A new collaborative network has been launched to tackle the skills shortage within the food and drink sector and drive future growth across the industry.
Harvesting Tomorrow’s Skills (HTS) which is funded by Invest Northern Ireland, is a two-year programme which supports the targets identified in the Agri-Food Strategy Board’s ‘Going for Growth’ action plan – specifically recruiting an additional 15,000 people to the sector by 2020.
As Northern Ireland’s biggest employer, the priority is to attract real talent to our food and drink sector. We also need to develop a people pipeline across all levels and abilities which will ensure the sector’s long term viability.Harry Hamilton, Harvesting Tomorrow’s Skills (HTS)
Invest NI has offered £169,400 to support the HTS network which, led by NI Food & Drink Association (NIFDA) is focussed on improving knowledge, addressing the skills gap and enhancing the sector’s career appeal to young people.
Businesses participating in the network include Dunbia, Thompsons, Linden Foods, Mash Direct and Moy Park.
Targeting SMEs in particular, the network will engage with stakeholders such as schools, colleges, local councils and business support organisations to collaboratively tackle the skills deficit.
The initiative stems from a six month consultation with the sector – also supported by Invest NI and led by NIFDA - which clearly identified skills gaps, a lack of training, and negative perceptions of the food & drink sector as major stumbling blocks.
47% of employers surveyed said they were unable to recruit staff with the required level of skills, while 56% of school-leavers stated they were completely unaware of the range of career opportunities available across the sector.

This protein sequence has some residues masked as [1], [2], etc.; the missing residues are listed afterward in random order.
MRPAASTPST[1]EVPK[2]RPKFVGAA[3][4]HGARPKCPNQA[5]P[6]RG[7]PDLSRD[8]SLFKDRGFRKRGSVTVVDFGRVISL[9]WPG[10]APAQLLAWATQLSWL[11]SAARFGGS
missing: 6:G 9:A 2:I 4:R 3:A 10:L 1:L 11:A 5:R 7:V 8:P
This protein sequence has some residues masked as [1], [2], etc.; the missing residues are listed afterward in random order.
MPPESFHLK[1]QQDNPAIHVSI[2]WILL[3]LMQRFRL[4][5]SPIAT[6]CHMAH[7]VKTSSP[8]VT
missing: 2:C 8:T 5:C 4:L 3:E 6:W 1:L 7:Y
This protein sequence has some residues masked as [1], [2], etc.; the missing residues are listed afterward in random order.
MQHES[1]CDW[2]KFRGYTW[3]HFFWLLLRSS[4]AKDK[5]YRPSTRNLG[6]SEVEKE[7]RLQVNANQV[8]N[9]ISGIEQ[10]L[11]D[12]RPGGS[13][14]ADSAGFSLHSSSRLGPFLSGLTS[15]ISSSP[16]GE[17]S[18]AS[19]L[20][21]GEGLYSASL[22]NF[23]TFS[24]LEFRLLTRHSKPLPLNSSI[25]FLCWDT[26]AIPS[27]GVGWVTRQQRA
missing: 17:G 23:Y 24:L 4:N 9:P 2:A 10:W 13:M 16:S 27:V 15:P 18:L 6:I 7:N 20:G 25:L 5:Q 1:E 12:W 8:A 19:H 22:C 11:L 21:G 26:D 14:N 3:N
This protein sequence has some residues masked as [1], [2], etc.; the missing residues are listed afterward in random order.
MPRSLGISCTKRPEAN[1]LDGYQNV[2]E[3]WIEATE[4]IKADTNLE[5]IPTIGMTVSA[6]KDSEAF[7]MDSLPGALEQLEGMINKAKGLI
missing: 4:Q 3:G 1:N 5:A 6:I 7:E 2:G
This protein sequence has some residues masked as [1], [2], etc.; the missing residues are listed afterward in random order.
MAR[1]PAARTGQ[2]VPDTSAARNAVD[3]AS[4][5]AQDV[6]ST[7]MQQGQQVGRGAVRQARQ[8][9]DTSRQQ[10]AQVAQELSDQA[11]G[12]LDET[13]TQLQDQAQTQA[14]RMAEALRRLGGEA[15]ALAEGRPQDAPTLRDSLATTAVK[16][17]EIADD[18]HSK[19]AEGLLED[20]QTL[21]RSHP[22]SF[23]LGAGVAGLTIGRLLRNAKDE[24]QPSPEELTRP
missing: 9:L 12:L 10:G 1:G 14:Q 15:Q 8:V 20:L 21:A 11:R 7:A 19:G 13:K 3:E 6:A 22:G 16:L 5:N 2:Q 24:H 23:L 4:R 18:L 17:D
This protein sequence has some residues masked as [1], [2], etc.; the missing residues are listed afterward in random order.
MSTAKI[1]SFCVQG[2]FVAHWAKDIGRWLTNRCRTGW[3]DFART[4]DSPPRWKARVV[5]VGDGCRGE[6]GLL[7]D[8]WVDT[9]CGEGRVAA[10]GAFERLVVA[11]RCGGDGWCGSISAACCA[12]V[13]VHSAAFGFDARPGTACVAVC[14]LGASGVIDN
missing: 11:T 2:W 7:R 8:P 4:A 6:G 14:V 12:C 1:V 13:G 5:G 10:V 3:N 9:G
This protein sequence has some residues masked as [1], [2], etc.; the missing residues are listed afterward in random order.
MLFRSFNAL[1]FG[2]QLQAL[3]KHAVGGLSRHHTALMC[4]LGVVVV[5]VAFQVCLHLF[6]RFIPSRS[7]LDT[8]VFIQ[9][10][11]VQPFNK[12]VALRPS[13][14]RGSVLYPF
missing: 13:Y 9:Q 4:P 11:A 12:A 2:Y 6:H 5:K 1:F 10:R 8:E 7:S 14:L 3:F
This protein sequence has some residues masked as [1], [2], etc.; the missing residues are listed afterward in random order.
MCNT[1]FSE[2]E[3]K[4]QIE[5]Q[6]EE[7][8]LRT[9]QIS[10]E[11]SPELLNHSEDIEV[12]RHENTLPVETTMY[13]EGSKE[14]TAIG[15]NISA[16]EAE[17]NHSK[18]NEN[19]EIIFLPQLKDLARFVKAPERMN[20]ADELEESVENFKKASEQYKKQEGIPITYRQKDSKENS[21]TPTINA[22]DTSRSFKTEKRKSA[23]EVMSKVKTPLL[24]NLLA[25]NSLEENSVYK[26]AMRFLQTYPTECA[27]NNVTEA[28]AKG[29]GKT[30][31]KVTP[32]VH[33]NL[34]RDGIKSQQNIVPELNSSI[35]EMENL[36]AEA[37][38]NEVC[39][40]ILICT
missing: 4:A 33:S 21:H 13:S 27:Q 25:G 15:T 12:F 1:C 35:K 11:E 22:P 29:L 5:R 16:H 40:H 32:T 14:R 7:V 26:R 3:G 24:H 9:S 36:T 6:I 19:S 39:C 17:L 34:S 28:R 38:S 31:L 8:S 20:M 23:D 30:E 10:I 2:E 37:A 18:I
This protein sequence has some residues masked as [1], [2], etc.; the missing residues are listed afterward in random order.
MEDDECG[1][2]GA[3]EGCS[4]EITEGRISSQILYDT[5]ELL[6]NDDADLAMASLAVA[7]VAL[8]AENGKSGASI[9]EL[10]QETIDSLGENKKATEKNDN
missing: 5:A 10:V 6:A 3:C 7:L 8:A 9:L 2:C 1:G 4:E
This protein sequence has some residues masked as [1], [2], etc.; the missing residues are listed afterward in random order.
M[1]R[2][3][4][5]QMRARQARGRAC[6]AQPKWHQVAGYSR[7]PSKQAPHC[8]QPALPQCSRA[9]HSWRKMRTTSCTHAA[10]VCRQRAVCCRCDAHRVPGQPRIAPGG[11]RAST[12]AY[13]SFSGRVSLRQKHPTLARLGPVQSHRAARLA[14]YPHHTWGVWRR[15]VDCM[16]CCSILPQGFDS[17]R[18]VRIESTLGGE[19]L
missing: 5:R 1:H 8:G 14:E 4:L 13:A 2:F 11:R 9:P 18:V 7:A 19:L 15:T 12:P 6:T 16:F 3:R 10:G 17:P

Harry Hamilton is project facilitator of HTS and believes a collaborative, industry-led approach is necessary to tackle the skills gap issue head on.
He said: “As Northern Ireland’s biggest employer, the priority is to attract real talent to our food and drink sector. We also need to develop a people pipeline across all levels and abilities which will ensure the sector’s long term viability.”
With uncertainty regarding Brexit also impacting agri-food industries, Harry highlighted the need to change mind-set: “Misconceptions about the sector such as low pay, poor conditions, production line and shift work are hurdles which must be overcome.
“In reality the industry offers an array of options, competitive salaries and career development opportunities. HTS aims to convince people with different skills and aptitudes, including those with business acumen and leadership potential that the agri-food sector is the right choice.”
HTS will collaborate with the industry to champion investment in training so those already working in the sector are upskilled, motivated and committed to it for the long term, as well as engaging with the appropriate educational providers.
Niall Casey, Invest NI’s Director of Skills & Competitiveness, said: “A well trained workforce is critical to any business growth. The food and drink manufacturers participating in the Harvesting Tomorrow’s Skills network are focused on addressing the areas which can help safeguard the future development of our agri food industry.
“Invest NI’s funding through our Collaborative Growth Programme will help the companies and stakeholders involved to collectively explore ways to scope and exploit opportunities to enhance their competitive edge.”
Tracy Hamilton of Mash Direct, which is participating in the network said: “Attracting and retaining high calibre, ambitious people is essential for the life-blood of the sector.
“We welcome this new initiative and would encourage SMEs to get on-board.
“Collaboratively we will have more impact and not only boost our individual businesses, but help the wider industry meet its full potential.”